3. Implement the inherited method getInspector() to include at least one slider.  Use the value of this slider to control a movement in the content of your class.  For example, the angle of a rotation or length of a translation.  More interesting of course are movements which change the geometry you are displaying.  You can, for example, use this value to control the truncation of the vertices of a polyhedron; to move among a family of surfaces (such from a catenoid to a helicoid); or to control any of the appearance parameters in your program — the possibilities are only limited by your imagination.  I encourage you to include other controls (non-sliders) for other types of parameters (integer, boolean, Color …).  As usual, consult gunn.Assignment2.
  4. Generate on-line documentation, preferably a html file located in a sub-package of your package named html. In this documentation file.  Of course, you can write in German if you wish!The file should contain, in whichever language you write, the following:
    1. Give a description of the mathematical content of your class, focusing on the features which you have implemented.
    2. Then, give a description of how to use your application.  A screenshot of the running application can be a big help here.
    3. Finally, conclude with a brief description directions of further work, if you were to work on it further.  You can also use this section to describe any difficulties you encountered in implementing your ideas.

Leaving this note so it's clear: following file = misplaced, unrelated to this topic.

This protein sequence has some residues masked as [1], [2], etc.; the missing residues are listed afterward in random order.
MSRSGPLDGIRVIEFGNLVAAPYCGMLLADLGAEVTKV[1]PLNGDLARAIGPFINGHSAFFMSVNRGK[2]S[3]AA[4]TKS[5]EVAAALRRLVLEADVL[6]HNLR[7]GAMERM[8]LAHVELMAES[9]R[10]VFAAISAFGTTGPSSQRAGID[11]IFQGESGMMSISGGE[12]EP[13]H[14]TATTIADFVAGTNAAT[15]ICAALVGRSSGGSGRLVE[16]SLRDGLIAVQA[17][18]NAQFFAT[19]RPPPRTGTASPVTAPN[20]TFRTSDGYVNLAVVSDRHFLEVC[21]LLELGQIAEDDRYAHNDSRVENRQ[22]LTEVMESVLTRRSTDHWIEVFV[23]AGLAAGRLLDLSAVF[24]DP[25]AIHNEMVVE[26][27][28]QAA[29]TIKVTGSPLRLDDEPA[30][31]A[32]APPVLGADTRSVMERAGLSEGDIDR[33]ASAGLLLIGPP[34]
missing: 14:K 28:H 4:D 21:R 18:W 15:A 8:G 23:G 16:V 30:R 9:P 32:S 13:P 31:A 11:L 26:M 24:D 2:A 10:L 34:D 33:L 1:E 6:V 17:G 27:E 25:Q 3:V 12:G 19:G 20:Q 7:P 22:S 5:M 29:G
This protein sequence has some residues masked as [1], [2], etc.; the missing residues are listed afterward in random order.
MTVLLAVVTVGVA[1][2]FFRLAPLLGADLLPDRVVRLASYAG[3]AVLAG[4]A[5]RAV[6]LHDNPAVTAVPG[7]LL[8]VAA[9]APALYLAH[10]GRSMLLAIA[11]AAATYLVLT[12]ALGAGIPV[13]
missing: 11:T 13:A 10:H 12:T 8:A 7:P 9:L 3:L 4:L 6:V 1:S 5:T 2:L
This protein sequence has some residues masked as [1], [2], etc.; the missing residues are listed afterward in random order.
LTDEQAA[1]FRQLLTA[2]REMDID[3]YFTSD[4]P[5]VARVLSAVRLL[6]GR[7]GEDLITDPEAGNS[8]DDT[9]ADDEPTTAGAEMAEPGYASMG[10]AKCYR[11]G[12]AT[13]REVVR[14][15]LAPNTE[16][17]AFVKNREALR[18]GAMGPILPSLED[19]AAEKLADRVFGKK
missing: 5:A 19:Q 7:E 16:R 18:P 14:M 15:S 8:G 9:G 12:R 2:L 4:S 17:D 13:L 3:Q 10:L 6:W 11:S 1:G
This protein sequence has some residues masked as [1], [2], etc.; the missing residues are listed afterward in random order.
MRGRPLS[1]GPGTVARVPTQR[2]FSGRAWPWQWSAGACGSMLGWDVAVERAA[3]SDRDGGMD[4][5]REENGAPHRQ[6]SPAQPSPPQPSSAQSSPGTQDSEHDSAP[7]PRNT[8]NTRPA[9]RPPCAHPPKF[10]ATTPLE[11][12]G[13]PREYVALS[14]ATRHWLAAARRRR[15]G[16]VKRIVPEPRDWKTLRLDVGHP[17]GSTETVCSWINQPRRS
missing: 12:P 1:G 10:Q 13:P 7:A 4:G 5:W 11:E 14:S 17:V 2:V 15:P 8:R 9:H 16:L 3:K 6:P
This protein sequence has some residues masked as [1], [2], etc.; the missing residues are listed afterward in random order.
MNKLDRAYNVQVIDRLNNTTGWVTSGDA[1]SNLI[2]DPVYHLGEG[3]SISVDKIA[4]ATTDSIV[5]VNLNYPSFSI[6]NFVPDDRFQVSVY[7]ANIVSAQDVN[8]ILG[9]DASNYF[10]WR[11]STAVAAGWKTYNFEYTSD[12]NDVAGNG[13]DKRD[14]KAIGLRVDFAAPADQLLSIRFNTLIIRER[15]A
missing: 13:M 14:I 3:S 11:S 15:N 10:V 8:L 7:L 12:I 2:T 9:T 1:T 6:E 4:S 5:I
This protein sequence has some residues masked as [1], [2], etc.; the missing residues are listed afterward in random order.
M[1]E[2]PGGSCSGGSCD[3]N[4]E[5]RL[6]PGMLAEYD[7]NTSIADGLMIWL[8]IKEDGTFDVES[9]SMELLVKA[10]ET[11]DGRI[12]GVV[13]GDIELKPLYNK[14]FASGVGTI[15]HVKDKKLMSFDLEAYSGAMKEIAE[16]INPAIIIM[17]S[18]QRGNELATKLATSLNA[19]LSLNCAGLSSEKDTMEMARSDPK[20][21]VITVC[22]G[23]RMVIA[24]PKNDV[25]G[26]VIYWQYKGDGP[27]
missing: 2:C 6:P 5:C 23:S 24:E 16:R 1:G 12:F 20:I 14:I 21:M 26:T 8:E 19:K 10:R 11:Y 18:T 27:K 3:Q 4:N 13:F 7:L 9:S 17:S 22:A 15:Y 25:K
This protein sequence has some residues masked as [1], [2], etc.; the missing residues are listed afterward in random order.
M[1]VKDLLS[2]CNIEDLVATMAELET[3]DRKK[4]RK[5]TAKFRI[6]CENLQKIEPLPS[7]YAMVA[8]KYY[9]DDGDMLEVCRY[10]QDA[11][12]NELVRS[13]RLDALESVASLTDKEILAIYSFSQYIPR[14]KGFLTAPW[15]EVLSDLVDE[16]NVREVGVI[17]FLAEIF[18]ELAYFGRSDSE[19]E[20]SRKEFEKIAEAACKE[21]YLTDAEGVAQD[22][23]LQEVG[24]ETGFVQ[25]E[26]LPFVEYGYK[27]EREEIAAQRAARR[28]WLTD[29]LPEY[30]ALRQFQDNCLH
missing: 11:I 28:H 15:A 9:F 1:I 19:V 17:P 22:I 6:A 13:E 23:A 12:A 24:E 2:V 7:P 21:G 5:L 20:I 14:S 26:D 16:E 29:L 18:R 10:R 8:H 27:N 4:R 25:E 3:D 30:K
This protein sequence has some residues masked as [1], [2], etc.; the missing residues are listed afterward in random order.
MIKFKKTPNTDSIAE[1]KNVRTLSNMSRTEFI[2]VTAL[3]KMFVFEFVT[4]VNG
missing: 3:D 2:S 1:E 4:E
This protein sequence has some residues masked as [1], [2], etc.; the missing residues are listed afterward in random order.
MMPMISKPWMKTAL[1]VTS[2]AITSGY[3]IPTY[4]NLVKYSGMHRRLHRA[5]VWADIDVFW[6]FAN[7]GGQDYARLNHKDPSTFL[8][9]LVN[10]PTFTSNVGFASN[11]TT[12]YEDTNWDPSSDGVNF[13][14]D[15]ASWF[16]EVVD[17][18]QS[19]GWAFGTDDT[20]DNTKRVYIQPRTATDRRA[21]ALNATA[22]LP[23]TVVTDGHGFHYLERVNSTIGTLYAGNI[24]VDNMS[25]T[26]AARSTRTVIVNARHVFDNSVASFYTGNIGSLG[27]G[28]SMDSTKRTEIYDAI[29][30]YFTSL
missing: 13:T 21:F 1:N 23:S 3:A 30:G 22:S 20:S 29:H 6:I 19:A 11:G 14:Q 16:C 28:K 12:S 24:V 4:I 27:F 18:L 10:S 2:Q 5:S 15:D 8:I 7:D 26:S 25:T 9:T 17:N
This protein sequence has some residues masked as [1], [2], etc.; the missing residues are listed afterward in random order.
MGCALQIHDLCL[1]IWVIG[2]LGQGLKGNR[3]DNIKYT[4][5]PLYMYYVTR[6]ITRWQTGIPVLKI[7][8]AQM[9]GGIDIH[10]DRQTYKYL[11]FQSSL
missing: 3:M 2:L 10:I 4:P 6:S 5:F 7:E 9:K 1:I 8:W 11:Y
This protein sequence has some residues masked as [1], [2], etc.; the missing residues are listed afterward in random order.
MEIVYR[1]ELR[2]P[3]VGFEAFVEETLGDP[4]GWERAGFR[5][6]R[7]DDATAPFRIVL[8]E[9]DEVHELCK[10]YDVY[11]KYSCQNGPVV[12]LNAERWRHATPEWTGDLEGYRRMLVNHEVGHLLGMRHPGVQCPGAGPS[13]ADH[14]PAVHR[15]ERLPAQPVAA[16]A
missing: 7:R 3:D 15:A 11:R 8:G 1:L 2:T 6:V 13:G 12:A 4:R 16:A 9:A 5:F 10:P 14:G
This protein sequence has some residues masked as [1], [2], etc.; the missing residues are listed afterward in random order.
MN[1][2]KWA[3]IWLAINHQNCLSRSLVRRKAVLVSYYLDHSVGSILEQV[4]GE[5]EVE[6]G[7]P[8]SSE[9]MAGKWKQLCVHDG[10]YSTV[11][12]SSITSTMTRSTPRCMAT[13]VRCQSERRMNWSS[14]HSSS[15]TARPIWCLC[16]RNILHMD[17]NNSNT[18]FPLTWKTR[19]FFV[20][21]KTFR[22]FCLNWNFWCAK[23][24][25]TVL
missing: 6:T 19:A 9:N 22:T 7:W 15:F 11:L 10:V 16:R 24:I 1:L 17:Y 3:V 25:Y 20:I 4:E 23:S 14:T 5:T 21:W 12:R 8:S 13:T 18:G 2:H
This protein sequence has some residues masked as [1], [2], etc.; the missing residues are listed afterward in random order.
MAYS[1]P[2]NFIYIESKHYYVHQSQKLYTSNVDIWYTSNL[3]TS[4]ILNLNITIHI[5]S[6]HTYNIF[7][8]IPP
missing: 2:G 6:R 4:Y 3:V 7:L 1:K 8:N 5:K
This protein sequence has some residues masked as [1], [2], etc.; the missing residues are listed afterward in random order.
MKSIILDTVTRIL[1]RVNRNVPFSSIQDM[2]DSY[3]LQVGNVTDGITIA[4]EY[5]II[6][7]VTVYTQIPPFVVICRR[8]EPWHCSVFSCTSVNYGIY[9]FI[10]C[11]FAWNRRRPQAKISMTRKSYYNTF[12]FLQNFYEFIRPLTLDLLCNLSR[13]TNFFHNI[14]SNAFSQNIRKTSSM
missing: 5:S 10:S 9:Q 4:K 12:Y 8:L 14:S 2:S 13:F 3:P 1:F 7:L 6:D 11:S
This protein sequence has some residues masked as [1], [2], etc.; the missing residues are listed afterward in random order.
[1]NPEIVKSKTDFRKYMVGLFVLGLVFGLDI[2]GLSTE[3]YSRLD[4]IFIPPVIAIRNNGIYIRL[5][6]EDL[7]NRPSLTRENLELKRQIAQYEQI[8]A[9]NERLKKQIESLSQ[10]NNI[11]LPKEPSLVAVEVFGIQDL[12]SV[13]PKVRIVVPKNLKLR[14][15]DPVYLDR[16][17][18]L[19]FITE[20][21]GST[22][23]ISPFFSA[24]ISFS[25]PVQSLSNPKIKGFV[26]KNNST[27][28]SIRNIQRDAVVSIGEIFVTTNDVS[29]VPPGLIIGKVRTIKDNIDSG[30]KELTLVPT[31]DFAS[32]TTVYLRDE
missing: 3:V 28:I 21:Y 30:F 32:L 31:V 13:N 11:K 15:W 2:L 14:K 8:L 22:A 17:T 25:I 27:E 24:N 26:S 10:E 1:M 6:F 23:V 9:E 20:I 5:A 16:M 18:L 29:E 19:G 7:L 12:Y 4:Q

5. Steal this program! I encourage you to follow the example contained in gunn.Assigmnent2 as much as possible. Copy and paste from gunn.Assignment2 as much as you wish; every minute you save at this level is a minute you can use to customize the result according to your own wishes.  The same goes for the html documentation file.


4 thoughts on “Tutorial Assignment 2: Moving forward

  1. This comment is directed at Assignment2 of Gregor Hendel and Jim-Felix Lobsien. Good work! I was wondering myself how one could extend Assignment1 to include all 6 possible movements of the Rubix Cube. It’s clear you’ve solved that problem. I’d like to read a description of how you did that. (I looked at the code but couldn’t quite follow all the steps). May I suggest that you edit your html file to include a section called Implementation Details, (put it between the Introduction and the Usage section) and there describe how you adjust the scene graph so that different groups of little cubes can be rotated together? (While you’re at it, change the link on your names in the html file to be an e-mail popup for you, not me.) I like the idea of an implementation section so much, I’m going to do the same for gunn.Assignment2 also.

  2. I worked on this problem yesterday with Stefan Sechelmann’s help. We discovered the same problem which is addressed by your comment: deadlock can arise when using Timers and Runnables which are executed on the same thread as the JOGLViewer (the AWT event thread). We fixed the Rubix Cube Assignment2 so that it executes the shuffle on its own thread, and I have checked that in to SVN. Note we had to put the whole shuffle process into one runnable; otherwise the separate moves were executed essentially simultaneously, making for interesting arrangements of the 27 sub-cubes.

    • Hi Charles,

      thanks a lot, the Jogl-viewer now correctly draws the animation. We’ve also adjusted our documentation and included a section covering the implementational details.

      best regards, gregor